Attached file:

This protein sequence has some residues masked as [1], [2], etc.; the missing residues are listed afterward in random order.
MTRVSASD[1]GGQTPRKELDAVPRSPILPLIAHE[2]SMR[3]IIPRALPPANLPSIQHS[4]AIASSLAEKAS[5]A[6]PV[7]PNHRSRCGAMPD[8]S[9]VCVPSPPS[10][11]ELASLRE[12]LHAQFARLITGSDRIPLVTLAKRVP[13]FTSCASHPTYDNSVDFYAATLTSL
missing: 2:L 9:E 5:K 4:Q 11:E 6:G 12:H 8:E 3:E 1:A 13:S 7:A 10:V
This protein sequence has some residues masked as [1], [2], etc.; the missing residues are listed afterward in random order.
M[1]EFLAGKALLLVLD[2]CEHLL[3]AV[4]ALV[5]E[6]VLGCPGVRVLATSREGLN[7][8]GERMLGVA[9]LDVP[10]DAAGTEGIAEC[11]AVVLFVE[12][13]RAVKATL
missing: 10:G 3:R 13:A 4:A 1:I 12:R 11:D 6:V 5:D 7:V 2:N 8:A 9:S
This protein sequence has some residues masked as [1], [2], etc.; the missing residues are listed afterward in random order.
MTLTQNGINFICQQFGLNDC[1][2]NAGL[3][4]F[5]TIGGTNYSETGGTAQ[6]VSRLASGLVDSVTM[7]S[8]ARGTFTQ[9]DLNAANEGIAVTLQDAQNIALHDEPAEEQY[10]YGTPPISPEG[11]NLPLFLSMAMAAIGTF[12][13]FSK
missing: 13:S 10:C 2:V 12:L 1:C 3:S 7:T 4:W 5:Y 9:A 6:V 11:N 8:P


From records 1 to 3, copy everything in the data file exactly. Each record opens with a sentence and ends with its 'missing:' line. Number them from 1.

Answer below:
This protein sequence has some residues masked as [1], [2], etc.; the missing residues are listed afterward in random order.
MTRVSASD[1]GGQTPRKELDAVPRSPILPLIAHE[2]SMR[3]IIPRALPPANLPSIQHS[4]AIASSLAEKAS[5]A[6]PV[7]PNHRSRCGAMPD[8]S[9]VCVPSPPS[10][11]ELASLRE[12]LHAQFARLITGSDRIPLVTLAKRVP[13]FTSCASHPTYDNSVDFYAATLTSL
missing: 2:L 9:E 5:K 4:Q 11:E 6:G 12:H 8:E 3:E 1:A 13:S 7:A 10:V
This protein sequence has some residues masked as [1], [2], etc.; the missing residues are listed afterward in random order.
M[1]EFLAGKALLLVLD[2]CEHLL[3]AV[4]ALV[5]E[6]VLGCPGVRVLATSREGLN[7][8]GERMLGVA[9]LDVP[10]DAAGTEGIAEC[11]AVVLFVE[12][13]RAVKATL
missing: 10:G 3:R 13:A 4:A 1:I 12:R 11:D 6:V 5:D 7:V 2:N 8:A 9:S
This protein sequence has some residues masked as [1], [2], etc.; the missing residues are listed afterward in random order.
MTLTQNGINFICQQFGLNDC[1][2]NAGL[3][4]F[5]TIGGTNYSETGGTAQ[6]VSRLASGLVDSVTM[7]S[8]ARGTFTQ[9]DLNAANEGIAVTLQDAQNIALHDEPAEEQY[10]YGTPPISPEG[11]NLPLFLSMAMAAIGTF[12][13]FSK
missing: 13:S 10:C 2:V 12:L 1:C 3:S 7:T 4:W 5:Y 9:A 6:V 11:N 8:P